…include a complex blend of unique disease ecology, historically low public investments, and rapidly evolving frontiers of human resource requirements, information systems and medical interventions required to tackle a shifting burden of public health challenges. But the context for these challenges is a remarkable – even historic – cascade of health breakthroughs throughout sub-Saharan Africa over the past decade. Many of these breakthroughs were commonly deemed impossible at the turn of the millennium. Spurred significantly by global efforts to achieve the Millennium Development Goals (MDGs), six million people are now receiving life-saving AIDS treatment across the region, malaria deaths have fallen by about a third, polio is nearing eradication, and child mortality has declined by an average of 30 percent. Indeed, child mortality rates have fallen by as much as half since 2000 in Liberia and Senegal, and more than 70 percent in Rwanda. At the same time, the challenges of promoting health and strengthening health systems are typically most pronounced in the so-called ‘fragile states’ – a term currently applied to 18 of Sub-Saharan Africa’s nearly 50 countries (according to the most recent assessments of the African Development Bank and World Bank). These fragile states have seen less rapid progress than the rest of the region, averaging only roughly a 20 percent decline in child mortality since 2000, and even less in countries like the Central African Republic and the Democratic Republic of the Congo. Such conflict-affected environments embody some of the world’s deepest challenges for promoting the longer-term virtuous cycles of stability and development.”

» John W. McArthur is Senior Fellow with both the UN Foundation and the Fung Global Institute, and a Non-Resident Senior Fellow at the Brookings Institution. He was previously Manager and Deputy Director of the UN Millennium Project.

Baye Moussa Samba
…remonte aux maladies infectieuses (VIH, paludisme, tuberculose, etc.), au cancer du sein et du col de l’utérus, aux affections périnatales, à l’hypertension et au diabète, à l’insuffisance rénale, aux accidents de la circulation, et aux cas de viol.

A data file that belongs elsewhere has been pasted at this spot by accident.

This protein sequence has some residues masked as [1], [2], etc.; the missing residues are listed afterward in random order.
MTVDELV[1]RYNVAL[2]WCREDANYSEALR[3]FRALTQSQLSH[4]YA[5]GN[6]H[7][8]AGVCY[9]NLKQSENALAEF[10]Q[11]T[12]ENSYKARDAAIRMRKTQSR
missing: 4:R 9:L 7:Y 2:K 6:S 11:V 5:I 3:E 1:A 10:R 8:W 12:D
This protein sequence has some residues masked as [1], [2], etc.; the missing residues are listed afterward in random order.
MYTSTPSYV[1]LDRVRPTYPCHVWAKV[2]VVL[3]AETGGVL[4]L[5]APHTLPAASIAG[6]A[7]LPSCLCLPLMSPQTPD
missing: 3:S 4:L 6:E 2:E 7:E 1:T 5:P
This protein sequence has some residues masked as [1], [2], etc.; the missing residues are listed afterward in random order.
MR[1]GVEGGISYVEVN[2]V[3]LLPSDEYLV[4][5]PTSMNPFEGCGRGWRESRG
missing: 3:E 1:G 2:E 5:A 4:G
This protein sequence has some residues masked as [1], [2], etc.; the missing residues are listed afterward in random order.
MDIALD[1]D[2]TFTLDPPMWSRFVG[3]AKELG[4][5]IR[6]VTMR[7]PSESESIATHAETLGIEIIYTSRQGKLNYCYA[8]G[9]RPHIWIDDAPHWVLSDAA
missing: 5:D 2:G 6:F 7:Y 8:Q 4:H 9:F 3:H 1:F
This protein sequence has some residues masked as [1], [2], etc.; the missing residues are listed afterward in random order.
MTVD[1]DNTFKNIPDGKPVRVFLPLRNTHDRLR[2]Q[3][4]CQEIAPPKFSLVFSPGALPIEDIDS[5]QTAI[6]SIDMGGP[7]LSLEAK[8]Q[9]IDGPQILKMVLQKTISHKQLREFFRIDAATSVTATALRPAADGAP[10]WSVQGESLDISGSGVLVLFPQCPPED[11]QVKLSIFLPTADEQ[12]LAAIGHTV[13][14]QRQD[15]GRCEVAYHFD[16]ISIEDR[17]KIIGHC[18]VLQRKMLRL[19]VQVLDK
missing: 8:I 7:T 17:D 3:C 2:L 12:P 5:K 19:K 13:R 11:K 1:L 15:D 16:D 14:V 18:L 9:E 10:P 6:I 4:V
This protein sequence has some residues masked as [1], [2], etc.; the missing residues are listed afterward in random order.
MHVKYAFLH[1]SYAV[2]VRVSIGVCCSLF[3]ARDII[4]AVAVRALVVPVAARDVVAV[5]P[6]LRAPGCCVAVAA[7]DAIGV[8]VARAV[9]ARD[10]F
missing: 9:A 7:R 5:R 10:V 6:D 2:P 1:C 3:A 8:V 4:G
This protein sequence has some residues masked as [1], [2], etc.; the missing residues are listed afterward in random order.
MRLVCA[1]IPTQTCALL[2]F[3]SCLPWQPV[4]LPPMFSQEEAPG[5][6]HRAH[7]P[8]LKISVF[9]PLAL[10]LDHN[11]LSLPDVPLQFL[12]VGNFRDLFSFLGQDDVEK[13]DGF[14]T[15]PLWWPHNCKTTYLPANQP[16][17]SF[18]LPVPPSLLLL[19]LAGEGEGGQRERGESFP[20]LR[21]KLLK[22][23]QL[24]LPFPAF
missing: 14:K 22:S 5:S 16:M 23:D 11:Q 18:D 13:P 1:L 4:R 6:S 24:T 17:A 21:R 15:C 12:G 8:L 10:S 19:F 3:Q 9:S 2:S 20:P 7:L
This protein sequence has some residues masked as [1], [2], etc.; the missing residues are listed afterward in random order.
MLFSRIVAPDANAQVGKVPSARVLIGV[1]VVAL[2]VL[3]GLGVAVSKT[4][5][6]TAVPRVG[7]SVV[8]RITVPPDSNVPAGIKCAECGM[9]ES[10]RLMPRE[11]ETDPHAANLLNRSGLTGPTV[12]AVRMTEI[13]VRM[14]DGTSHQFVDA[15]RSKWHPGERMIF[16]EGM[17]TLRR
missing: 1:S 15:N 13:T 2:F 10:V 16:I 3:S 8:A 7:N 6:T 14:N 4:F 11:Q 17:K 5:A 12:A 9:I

Les causes principales de ces problèmes de santé publique sont malheureusement nombreuses.  Elles comprennent l’absence de stratégie des gouvernements des États africains pour la  mobilisation des fonds nécessaires pour développer des politiques de santé et assurer une couverture médicale adéquate et effective pour tous. Ensuite, on peut énumérer les facteurs suivants: l’instabilité des États africains avec la recrudescence des conflits armés; l’insuffisance des politiques des gouvernements dans le domaine de la promotion de la santé, de l’aménagement, de l’assainissement du milieu, ainsi qu’une certaine négligence de l’aspect préventif en matière de santé. Il y a aussi le fait que les États africains mettent la priorité sur le curatif, puis l’insuffisance de programmes axés sur la nutrition, l’alimentation, la promotion et la protection des couches vulnérables sur toute l’étendue du  territoire. L’absence de programmes visant à assurer une sécurité routière adéquate et efficiente; le déséquilibre dans la répartition des ressources humaines et matérielles en matière de santé au niveau des États – en  effet, une grande proportion des prestataires qualifiés et les moyens modernes de diagnostic ne se trouvent qu’en zone urbaine, ce qui rend parfois le recours et l’accessibilité aux soins de qualité très difficile pour les patients venant des zones rurales. Souvent ces problèmes entraînent un retard dans le recours aux soins – c’est-à-dire que le système de santé précaire peut difficilement assurer une prise en charge de qualité des patients.

On peut citer l’exemple de l’insuffisance rénale. Afin de bénéficier d’une séance de dialyse, les malades doivent se rapprocher des zones urbaines et patienter sur une liste d’attente, compte tenu de la pénurie d’équipement médical et de l’absence de personnel qualifié. Alternativement, on se fie à la médecine traditionnelle et une automédication non contrôlée, qui provoquent ainsi des pathologies rénales.

Pour pallier à ces problèmes, les États africains doivent agir à plusieurs niveaux. Pour ce faire, il faut emprunter une approche systématique touchant à tous les aspects politique, économique, réglementaire et institutionnel».

» Baye Moussa Samba fait partie de la Direction de l’action Sanitaire et sociale de la Mairie de Dakar au Sénégal.

(Photograph: Pius Utomi Ekpei / AFP / Getty Images)